For visitors with mobility issues, navigating this Sacred Site can be difficult. The ground is uneven; many areas are hilly due to the landscape itself being comprised of concentric rings. There are no proper paths and visitors will have to negotiate banks and ditches, often in inclement weather. There will also be sheep and with sheep, come sheep droppings. It’s a great day to wear your hiking boots.

Weather can be unpredictable, forget the umbrella and leave it in the car; it will be completely useless on a windy day at Tara. Opt for a hat or earmuffs, the wind can be deafening on the Hill. I’ve often wondered if the ancient people mistook the roaring of the Stone of Destiny, for the roaring of the wind in their ears.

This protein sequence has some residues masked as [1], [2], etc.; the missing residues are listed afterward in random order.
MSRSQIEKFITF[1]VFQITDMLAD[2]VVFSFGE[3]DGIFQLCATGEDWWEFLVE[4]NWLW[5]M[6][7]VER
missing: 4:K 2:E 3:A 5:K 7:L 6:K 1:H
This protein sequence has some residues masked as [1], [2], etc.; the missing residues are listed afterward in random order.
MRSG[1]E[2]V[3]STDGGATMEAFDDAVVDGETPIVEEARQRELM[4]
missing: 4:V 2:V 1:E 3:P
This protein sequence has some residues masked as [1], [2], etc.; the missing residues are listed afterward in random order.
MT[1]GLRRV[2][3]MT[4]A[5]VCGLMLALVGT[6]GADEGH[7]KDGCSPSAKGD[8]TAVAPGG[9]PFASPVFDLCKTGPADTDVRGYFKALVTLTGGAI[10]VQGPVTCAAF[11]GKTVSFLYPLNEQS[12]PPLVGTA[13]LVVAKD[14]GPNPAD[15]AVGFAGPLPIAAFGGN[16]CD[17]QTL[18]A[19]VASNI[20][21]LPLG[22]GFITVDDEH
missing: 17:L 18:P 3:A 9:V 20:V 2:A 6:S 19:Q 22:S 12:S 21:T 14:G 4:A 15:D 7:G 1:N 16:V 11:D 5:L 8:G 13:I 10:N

Located off the M3 Motorway. Watch closely for signs, as of the last visit it was not well signposted and there is road construction, which can be confusing to the first time visitor. Here is the equivalent of map quest for Ireland.

The Hill of Tara was included in the Worlds Monuments Fund’s 2008 Watch List of the 100 Most Endangered Sites in the world.


Hill of Tara Web sites:

Sacred Sites

February, 2009

Knowth, County Meath, Ireland – Passage Portal Tomb

This month we travel to Knowth, a Neolithic passage tomb that is part of the Brú na Bóinne complex in County Meath, Ireland. While Newgrange is by far the most famous of the three Boyne Valley passage-tombs (Newgrange, Knowth and Dowth), it is probably Knowths astonishing quantity of art, which makes it more impressive than Newgrange. Knowth contains one quarter of all known megalithic art in Europe and is by far the most significant find in terms of art, scale and history.